The Chicago tour-opening show included the debut of the catchy and now quite popular “Show of Life” as the surprising close to the second set – not a customary location for debuts. “Show of Life” is a simple, Beatles-esque anthem with a sing-a-long chorus (“…Find ourselves right here, in the show of life.”). Like a more serious “Sleeping Monkey,” it seems engineered to end sets and shows on a happy note without undue burden on the band.
Blossom and Hershey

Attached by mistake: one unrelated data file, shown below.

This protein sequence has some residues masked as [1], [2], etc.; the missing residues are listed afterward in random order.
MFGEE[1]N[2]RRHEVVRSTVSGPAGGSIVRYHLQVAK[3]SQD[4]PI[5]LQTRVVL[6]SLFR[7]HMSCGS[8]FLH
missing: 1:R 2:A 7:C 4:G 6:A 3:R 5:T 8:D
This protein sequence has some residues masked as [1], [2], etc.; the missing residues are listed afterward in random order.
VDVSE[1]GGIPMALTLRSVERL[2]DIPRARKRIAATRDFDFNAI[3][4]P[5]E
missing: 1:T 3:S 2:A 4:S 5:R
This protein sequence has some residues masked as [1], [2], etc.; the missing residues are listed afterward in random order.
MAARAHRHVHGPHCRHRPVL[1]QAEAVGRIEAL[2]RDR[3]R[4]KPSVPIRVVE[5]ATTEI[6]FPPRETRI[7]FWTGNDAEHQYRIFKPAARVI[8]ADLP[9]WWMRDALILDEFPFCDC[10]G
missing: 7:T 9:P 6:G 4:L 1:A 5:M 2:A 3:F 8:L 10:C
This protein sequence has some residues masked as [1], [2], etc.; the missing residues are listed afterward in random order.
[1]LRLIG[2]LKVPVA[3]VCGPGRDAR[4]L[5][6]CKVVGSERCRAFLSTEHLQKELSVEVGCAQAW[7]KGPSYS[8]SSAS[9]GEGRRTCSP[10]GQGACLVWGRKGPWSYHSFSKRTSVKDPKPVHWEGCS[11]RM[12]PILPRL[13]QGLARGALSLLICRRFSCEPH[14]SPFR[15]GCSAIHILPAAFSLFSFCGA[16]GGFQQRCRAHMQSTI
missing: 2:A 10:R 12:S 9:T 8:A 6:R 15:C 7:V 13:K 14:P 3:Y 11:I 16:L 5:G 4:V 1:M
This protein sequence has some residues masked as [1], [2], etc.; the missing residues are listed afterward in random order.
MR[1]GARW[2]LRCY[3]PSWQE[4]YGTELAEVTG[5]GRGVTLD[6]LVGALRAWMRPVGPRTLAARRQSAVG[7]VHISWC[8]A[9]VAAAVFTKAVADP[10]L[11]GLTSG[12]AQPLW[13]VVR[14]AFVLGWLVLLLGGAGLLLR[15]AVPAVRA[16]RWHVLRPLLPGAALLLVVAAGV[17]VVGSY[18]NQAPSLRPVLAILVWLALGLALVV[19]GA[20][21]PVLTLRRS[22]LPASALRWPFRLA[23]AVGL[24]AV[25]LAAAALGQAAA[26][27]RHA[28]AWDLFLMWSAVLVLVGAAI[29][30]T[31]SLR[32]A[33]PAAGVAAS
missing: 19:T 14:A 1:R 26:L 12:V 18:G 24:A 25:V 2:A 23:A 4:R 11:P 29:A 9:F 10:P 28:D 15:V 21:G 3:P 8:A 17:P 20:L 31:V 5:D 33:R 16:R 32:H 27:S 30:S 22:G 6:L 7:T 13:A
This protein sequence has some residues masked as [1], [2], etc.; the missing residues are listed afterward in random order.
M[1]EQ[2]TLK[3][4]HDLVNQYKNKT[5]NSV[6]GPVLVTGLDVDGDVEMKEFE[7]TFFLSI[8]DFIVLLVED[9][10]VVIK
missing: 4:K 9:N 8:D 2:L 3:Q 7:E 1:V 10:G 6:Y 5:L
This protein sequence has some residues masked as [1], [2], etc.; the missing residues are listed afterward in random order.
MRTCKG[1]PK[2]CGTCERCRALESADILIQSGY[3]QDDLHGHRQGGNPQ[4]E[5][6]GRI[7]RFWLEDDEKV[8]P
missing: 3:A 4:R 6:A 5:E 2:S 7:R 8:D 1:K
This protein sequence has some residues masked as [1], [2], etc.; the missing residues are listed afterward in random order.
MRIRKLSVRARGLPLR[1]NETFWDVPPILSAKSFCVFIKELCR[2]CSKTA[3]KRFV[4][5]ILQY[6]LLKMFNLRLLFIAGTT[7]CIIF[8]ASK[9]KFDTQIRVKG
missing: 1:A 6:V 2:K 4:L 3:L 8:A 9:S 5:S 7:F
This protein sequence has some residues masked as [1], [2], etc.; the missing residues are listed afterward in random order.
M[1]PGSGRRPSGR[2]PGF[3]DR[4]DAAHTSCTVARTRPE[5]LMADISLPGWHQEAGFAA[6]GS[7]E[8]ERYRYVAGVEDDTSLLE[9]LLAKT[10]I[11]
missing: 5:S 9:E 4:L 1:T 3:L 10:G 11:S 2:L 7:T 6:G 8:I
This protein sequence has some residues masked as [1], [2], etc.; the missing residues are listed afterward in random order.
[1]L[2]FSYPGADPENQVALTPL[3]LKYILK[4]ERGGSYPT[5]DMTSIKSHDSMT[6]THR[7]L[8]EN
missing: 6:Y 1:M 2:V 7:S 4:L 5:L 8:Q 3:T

After leaving Chicago, Phish performed in Cuyahoga Falls, OH, at the Blossom Music Center, and in Hershey, PA, before taking a day off. Both shows were well-played, classic “average-GREAT” Phish shows. Phish opened Blossom with a cover of The Band’s “Look Out Cleveland” (a first), and treated everyone again in the second set with John Lennon’s “Instant Karma” (with Page on lead vocals). Blossom’s “Backwards Down the Number Line” (aka “BDTNL”) was quite good, venturing into “Type II” territory. A pro-shot, high quality video of this “BDTNL” can be seen above. Blossom’s second set also had a strong “Character Zero.” Hershey was similarly a paradigmatic, well-played Phish show with a strong setlist, what with crowd faves such as “Fluffhead,” “Funky Bitch,” “Bouncin” and “Sparkle” in the first set, and solid versions of “Drowned,” “Tweezer,” and “You Enjoy Myself” (aka “YEM”) in the second. While there was no “Tweezer Reprise,” nor particularly remarkable versions of any tunes, most fans likely left the show fulfilled, given the solid overall level of play. Even though I do not recommend any particular version from this show below, as a complete package, Hershey was song-to-song one of the most consistently well-played shows of the tour.